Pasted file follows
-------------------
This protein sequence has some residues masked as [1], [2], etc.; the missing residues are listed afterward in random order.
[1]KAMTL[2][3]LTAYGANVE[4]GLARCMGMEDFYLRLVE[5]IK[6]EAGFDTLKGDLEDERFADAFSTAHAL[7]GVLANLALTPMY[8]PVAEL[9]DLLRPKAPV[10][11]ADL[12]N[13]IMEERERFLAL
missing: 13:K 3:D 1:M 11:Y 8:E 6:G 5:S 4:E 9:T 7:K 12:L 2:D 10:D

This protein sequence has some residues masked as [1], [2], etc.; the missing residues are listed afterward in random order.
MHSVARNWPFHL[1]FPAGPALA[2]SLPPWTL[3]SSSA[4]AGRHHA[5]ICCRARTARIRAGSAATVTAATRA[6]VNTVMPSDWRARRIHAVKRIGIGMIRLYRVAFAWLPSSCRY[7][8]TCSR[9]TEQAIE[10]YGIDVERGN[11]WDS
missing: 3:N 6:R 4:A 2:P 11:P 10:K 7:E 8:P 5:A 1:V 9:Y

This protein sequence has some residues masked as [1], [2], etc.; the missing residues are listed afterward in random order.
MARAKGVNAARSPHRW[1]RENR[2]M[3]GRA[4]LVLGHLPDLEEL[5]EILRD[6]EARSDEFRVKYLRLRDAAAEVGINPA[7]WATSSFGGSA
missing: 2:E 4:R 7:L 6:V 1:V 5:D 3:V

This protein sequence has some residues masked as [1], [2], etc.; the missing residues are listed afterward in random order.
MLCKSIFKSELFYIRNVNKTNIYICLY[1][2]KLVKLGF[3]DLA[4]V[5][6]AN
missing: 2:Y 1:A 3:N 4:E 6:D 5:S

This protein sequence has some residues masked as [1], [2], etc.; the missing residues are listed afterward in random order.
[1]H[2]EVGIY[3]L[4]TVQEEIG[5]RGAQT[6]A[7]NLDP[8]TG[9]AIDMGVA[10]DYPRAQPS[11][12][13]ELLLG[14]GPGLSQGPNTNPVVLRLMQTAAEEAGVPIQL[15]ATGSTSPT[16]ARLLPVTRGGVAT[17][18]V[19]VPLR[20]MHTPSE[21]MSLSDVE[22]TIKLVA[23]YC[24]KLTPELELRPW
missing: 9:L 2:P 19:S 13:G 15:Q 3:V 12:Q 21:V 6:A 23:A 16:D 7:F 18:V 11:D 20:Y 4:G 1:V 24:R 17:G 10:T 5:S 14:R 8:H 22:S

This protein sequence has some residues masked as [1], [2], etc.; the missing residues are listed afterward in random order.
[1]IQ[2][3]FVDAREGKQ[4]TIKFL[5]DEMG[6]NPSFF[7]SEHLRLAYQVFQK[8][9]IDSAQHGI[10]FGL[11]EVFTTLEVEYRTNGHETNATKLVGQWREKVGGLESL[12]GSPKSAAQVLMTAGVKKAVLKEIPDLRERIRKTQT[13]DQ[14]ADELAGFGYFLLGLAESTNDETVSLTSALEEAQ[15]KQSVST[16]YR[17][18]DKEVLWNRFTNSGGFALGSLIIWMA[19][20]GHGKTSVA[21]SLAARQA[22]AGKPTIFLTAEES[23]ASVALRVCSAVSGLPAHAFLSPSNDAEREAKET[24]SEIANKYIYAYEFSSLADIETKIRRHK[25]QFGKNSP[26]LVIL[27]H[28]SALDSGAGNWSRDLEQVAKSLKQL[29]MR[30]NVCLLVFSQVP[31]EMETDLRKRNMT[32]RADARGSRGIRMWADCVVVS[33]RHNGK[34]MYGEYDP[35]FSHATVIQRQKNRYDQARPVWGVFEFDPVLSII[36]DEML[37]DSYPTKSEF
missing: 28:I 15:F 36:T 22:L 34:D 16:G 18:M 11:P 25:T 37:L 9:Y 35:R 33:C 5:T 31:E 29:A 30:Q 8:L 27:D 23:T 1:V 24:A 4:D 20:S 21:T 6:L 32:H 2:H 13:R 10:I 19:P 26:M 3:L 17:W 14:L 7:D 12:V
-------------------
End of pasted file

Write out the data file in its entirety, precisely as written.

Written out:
This protein sequence has some residues masked as [1], [2], etc.; the missing residues are listed afterward in random order.
[1]KAMTL[2][3]LTAYGANVE[4]GLARCMGMEDFYLRLVE[5]IK[6]EAGFDTLKGDLEDERFADAFSTAHAL[7]GVLANLALTPMY[8]PVAEL[9]DLLRPKAPV[10][11]ADL[12]N[13]IMEERERFLAL
missing: 13:K 3:D 1:M 11:Y 8:E 6:G 5:S 4:E 9:T 7:K 12:L 2:D 10:D

This protein sequence has some residues masked as [1], [2], etc.; the missing residues are listed afterward in random order.
MHSVARNWPFHL[1]FPAGPALA[2]SLPPWTL[3]SSSA[4]AGRHHA[5]ICCRARTARIRAGSAATVTAATRA[6]VNTVMPSDWRARRIHAVKRIGIGMIRLYRVAFAWLPSSCRY[7][8]TCSR[9]TEQAIE[10]YGIDVERGN[11]WDS
missing: 3:N 6:R 4:A 2:P 11:P 10:K 7:E 8:P 5:A 1:V 9:Y

This protein sequence has some residues masked as [1], [2], etc.; the missing residues are listed afterward in random order.
MARAKGVNAARSPHRW[1]RENR[2]M[3]GRA[4]LVLGHLPDLEEL[5]EILRD[6]EARSDEFRVKYLRLRDAAAEVGINPA[7]WATSSFGGSA
missing: 2:E 4:R 7:L 6:V 1:V 5:D 3:V

This protein sequence has some residues masked as [1], [2], etc.; the missing residues are listed afterward in random order.
MLCKSIFKSELFYIRNVNKTNIYICLY[1][2]KLVKLGF[3]DLA[4]V[5][6]AN
missing: 2:Y 1:A 3:N 4:E 6:D 5:S

This protein sequence has some residues masked as [1], [2], etc.; the missing residues are listed afterward in random order.
[1]H[2]EVGIY[3]L[4]TVQEEIG[5]RGAQT[6]A[7]NLDP[8]TG[9]AIDMGVA[10]DYPRAQPS[11][12][13]ELLLG[14]GPGLSQGPNTNPVVLRLMQTAAEEAGVPIQL[15]ATGSTSPT[16]ARLLPVTRGGVAT[17][18]V[19]VPLR[20]MHTPSE[21]MSLSDVE[22]TIKLVA[23]YC[24]KLTPELELRPW
missing: 9:L 2:P 19:S 13:G 15:Q 3:V 12:Q 21:V 6:A 23:A 16:D 7:F 18:V 11:D 20:Y 4:G 1:V 24:R 17:G 10:T 5:S 14:R 8:H 22:S

This protein sequence has some residues masked as [1], [2], etc.; the missing residues are listed afterward in random order.
[1]IQ[2][3]FVDAREGKQ[4]TIKFL[5]DEMG[6]NPSFF[7]SEHLRLAYQVFQK[8][9]IDSAQHGI[10]FGL[11]EVFTTLEVEYRTNGHETNATKLVGQWREKVGGLESL[12]GSPKSAAQVLMTAGVKKAVLKEIPDLRERIRKTQT[13]DQ[14]ADELAGFGYFLLGLAESTNDETVSLTSALEEAQ[15]KQSVST[16]YR[17][18]DKEVLWNRFTNSGGFALGSLIIWMA[19][20]GHGKTSVA[21]SLAARQA[22]AGKPTIFLTAEES[23]ASVALRVCSAVSGLPAHAFLSPSNDAEREAKET[24]SEIANKYIYAYEFSSLADIETKIRRHK[25]QFGKNSP[26]LVIL[27]H[28]SALDSGAGNWSRDLEQVAKSLKQL[29]MR[30]NVCLLVFSQVP[31]EMETDLRKRNMT[32]RADARGSRGIRMWADCVVVS[33]RHNGK[34]MYGEYDP[35]FSHATVIQRQKNRYDQARPVWGVFEFDPVLSII[36]DEML[37]DSYPTKSEF
missing: 28:I 15:F 36:T 22:L 34:D 16:G 18:M 11:P 25:T 37:L 9:Y 35:R 33:C 5:T 31:E 29:A 30:Q 8:L 27:D 23:T 1:V 24:A 4:D 20:S 21:T 6:L 32:H 2:H 13:R 10:I 19:P 26:M 3:L 17:W 14:L 7:D 12:V